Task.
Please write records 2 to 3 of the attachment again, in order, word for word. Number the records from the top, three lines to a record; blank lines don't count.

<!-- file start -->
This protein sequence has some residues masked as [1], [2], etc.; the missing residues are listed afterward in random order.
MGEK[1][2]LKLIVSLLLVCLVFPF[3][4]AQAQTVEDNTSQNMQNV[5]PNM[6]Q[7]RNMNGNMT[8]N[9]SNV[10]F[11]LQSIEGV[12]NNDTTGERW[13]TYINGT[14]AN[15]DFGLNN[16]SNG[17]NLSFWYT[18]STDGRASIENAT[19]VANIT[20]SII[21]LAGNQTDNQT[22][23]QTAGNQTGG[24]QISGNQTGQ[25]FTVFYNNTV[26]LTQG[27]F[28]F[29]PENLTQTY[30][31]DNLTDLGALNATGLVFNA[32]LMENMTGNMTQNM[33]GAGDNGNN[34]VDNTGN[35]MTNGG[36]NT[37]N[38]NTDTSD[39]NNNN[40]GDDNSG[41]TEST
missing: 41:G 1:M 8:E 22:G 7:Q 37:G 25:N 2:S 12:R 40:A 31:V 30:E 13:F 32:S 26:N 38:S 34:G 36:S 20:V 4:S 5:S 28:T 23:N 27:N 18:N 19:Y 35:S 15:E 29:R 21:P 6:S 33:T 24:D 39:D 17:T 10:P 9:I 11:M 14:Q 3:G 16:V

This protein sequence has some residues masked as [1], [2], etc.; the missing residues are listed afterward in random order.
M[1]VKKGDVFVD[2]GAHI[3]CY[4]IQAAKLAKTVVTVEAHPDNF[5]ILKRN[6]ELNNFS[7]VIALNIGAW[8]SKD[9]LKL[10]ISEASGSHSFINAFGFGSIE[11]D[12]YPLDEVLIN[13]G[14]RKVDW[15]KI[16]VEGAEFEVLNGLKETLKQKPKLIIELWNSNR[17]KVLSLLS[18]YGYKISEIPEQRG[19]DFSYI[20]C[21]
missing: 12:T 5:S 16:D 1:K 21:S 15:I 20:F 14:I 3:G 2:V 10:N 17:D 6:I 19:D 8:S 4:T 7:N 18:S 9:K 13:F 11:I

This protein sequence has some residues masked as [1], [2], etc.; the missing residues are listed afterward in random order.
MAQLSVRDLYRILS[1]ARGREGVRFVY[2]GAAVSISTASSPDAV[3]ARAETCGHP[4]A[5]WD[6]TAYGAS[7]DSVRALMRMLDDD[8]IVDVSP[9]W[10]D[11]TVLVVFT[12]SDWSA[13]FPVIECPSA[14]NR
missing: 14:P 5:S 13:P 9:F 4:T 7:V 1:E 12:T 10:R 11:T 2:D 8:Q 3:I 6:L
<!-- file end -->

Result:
This protein sequence has some residues masked as [1], [2], etc.; the missing residues are listed afterward in random order.
M[1]VKKGDVFVD[2]GAHI[3]CY[4]IQAAKLAKTVVTVEAHPDNF[5]ILKRN[6]ELNNFS[7]VIALNIGAW[8]SKD[9]LKL[10]ISEASGSHSFINAFGFGSIE[11]D[12]YPLDEVLIN[13]G[14]RKVDW[15]KI[16]VEGAEFEVLNGLKETLKQKPKLIIELWNSNR[17]KVLSLLS[18]YGYKISEIPEQRG[19]DFSYI[20]C[21]
missing: 12:T 5:S 16:D 1:K 21:S 15:I 20:F 14:I 3:G 2:V 10:N 17:D 6:I 19:D 8:S 4:T 7:N 18:S 9:K 13:F 11:I

This protein sequence has some residues masked as [1], [2], etc.; the missing residues are listed afterward in random order.
MAQLSVRDLYRILS[1]ARGREGVRFVY[2]GAAVSISTASSPDAV[3]ARAETCGHP[4]A[5]WD[6]TAYGAS[7]DSVRALMRMLDDD[8]IVDVSP[9]W[10]D[11]TVLVVFT[12]SDWSA[13]FPVIECPSA[14]NR
missing: 14:P 5:S 13:P 9:F 4:T 7:V 1:E 12:T 10:R 11:T 2:D 8:Q 3:I 6:L